France: PhD Scholarships in engineering

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Time and frequency have a privileged role in physics and applications
because they are the most precisely measured physical quantities. The
wrist watch, for example, is the only artifact accurate within 1E-5 –
1E-6 at a cost affordable to all consumers. Atomic clocks exhibit the
amazing accuracy of 1E-15, and a stability better by a factor 10.
Though the accuracy of 1E-15 relates only to fundamental physics and
metrology, short term stability is a major concern in
telecommunications, space applications and radars.

Traditionally, frequency stability is measured in the time domain and
described using wavelet variances known as the Allan variance
sigma_y^2(tau) and its modified versions. The variable tau is the
measurement time. The stability depends on the measurement time in the
same way of a balance, which is less “precise” when the mass to be
measured is very different from 1 kg.

The estimation of sigma_y^2(tau) and of its confidence
is well documented in the literature available in the past 20 years.
Conversely, the spectral analysis of oscillators is still an empirical
domain, in which results are usually given as a raw power spectral
density of the phase noise, i.e., Sphi(f) ou L (f). Analysis seldom
goes beyond the identification of the interference from the mains power
supply (50 or 60 Hz et harmonics) and the identification of two-three
fundamental types of noise. This approach is no longer suitable to the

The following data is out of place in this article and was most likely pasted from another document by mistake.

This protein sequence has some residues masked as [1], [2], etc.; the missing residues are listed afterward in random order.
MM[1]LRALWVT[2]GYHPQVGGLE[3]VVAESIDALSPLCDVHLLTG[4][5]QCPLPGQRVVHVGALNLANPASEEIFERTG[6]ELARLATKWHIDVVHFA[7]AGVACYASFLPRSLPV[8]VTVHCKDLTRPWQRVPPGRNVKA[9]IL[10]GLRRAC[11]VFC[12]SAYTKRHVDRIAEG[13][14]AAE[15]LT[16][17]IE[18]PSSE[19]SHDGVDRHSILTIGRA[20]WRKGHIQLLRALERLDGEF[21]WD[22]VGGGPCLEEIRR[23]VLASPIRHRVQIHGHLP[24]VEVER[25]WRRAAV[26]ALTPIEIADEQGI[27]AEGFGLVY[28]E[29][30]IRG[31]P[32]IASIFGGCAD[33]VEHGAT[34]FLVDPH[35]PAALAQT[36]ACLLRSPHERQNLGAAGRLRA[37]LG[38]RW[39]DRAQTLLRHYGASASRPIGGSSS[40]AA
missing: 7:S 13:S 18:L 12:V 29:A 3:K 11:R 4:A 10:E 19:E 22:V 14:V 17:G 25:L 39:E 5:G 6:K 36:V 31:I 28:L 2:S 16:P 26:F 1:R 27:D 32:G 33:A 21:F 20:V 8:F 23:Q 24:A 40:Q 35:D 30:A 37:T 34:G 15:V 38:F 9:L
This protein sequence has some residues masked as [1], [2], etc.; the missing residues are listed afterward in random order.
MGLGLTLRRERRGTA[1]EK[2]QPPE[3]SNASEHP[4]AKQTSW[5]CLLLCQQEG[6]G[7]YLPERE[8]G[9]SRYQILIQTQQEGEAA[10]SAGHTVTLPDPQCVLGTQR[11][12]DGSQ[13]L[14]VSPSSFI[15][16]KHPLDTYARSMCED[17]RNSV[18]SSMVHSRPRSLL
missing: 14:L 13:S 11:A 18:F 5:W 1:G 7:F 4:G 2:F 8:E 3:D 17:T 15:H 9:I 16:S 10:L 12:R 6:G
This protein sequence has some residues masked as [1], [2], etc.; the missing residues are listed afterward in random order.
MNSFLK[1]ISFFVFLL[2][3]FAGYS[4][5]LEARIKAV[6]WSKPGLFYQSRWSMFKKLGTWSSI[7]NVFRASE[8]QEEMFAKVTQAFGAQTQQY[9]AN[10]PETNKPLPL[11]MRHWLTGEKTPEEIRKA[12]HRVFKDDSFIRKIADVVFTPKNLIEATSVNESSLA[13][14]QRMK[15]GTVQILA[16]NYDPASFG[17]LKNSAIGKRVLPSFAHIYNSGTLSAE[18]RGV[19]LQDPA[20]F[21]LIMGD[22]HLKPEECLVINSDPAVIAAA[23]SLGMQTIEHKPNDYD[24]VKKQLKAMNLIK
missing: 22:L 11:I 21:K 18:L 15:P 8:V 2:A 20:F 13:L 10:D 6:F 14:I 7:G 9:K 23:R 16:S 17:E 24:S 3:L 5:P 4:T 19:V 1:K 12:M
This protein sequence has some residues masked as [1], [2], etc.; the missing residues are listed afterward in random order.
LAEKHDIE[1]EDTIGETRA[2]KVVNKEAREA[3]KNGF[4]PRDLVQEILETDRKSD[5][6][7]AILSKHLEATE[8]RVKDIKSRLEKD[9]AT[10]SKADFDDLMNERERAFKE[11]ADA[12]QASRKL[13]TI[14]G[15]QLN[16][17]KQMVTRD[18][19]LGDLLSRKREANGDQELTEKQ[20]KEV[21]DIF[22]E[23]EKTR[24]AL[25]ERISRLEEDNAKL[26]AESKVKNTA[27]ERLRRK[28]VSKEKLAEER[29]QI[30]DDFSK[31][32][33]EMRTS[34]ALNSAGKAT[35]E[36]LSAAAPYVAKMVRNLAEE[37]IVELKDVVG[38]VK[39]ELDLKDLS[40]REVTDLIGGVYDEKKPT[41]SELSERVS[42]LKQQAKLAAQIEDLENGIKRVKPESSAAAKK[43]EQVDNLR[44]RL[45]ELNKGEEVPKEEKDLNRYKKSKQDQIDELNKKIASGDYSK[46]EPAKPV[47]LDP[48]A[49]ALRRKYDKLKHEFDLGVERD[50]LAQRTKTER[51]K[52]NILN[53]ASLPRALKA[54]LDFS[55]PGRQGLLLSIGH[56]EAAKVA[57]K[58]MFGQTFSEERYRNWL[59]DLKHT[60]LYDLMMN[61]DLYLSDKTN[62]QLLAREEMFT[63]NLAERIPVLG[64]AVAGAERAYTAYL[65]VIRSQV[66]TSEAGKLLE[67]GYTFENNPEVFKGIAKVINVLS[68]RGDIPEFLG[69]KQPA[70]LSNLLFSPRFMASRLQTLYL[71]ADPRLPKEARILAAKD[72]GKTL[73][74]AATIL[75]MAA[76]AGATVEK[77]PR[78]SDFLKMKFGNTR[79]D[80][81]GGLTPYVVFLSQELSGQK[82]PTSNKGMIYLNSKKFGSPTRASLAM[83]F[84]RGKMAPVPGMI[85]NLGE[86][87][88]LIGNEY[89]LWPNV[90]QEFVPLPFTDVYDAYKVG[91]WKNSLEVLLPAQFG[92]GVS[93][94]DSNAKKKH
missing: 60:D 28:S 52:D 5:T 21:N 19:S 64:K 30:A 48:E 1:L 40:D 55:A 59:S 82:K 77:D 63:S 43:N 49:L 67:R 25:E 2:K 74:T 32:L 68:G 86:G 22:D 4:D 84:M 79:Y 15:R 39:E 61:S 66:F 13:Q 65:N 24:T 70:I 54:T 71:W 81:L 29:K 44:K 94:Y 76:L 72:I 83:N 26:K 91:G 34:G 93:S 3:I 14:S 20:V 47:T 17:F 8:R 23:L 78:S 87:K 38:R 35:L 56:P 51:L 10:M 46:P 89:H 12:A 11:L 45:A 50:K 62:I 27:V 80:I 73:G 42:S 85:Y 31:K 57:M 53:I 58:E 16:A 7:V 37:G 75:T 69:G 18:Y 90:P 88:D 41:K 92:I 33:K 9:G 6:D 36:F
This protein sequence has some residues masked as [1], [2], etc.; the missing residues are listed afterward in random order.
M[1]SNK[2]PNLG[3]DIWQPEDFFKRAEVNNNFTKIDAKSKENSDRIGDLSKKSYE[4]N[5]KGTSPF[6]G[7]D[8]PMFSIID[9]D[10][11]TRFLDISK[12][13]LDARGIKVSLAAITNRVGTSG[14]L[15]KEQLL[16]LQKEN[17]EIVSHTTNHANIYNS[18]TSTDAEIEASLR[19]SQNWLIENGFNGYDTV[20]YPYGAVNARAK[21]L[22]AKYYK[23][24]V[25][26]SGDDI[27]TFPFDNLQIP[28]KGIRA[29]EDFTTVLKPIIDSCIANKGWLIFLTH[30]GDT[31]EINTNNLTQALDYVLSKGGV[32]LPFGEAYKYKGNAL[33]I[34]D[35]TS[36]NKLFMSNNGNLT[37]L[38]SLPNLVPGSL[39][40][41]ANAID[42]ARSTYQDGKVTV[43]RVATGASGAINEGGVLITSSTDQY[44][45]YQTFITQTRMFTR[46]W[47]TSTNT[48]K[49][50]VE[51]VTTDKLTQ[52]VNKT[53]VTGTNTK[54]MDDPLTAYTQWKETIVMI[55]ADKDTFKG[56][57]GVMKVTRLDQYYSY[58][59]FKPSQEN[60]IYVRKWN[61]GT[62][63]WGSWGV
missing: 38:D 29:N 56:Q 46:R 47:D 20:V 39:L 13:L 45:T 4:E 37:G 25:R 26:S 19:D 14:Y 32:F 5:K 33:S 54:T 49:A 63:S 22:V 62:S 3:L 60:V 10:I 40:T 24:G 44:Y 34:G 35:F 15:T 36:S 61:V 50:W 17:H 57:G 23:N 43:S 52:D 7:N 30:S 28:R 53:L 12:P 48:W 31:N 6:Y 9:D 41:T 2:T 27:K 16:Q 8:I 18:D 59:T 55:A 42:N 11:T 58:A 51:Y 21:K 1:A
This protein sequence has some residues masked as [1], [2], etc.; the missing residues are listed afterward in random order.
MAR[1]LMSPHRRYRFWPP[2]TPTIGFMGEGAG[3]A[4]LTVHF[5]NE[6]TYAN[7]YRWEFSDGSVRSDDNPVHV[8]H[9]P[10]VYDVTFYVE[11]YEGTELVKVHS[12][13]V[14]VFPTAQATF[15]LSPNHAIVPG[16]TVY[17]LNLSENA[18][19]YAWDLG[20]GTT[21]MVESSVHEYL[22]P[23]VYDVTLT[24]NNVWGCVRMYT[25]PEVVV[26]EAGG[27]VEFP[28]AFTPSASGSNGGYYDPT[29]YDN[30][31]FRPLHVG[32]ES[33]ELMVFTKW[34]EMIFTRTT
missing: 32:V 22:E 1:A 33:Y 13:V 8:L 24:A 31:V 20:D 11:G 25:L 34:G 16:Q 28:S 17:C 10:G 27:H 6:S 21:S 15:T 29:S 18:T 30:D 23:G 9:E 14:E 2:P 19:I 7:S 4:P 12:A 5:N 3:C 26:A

needs of emerging technologies.

This is a new domain. Hence, the minimum target is reasonably low:
to adapt established spectral-analysis methods to the oscillator and to
identify the oscillator’s stochastic phenomena. Nonetheless, this is a
great opportunity for a smart student,
as he can innovate in the interpretation of the oscillator physics and
in the measurement methods and achieve outstanding experimental
results. A side branch is the improvement of the measurement accuracy,
which is currently of 2 dB in primary laboratories. The bulk of the
expected work is about the statistical analysis of phase noise spectra. Besides, the student will achieve a deep understanding of oscillators and of experimental techniques.


University and laboratory
Ph.D. scholarship is managed by the University of Franche Comt’e,
Besançon, France. The work site is the Time and Frequency Dept. of the
FEMTO-ST Institute, affiliated to the University of Franche Comt’e,
Besançon. This department, merging the laboratory of chronometry (LCEP)
and the laboratory of physic and metrology of oscillators (LPMO),
issues from the Laboratoire de l’Horloge Atomique, funded by the Nobel
prize Alfred Kastler. The T&F Dept. is the world leader in the
domain of the measurement of the oscillator noise. Besides, this
department is the european leader in the domain of ultra-stable
oscillators and chip-scale atomic clocks.

Candidate profile
The best student for this subject is fond to computer programming and
calculus, and eager to learn sophisticated experimental methods of
electronics. He is motivated by the will of learning
and by the investment on his future life. In the longer term, he would
like to do applied research in academic institutions or industry, or
high-tech engineering, preferably in international environment.

During his Ph.D., the student will be advised by E. Rubiola (2/3-3/4),
full professor, and by F. Vernotte (1/4-1/3), full professor and head
of the Observatory of Besançon.

The student will receive a stipend from the French ministry of education for three years, as ruled by the French government. The candidate must fill two conditions
1. age 29 years max,
2. university degree “Master 2″ (5 year university degree) or equivalent, obtained in 2008. The equivalence is managed on site.
Candidates unaware of the French education system should know that:
tuition are very small or zero, and the stipend is generally sufficient
for a modest yet quite reasonable life standard.

e-mail: rubiola[ at ]
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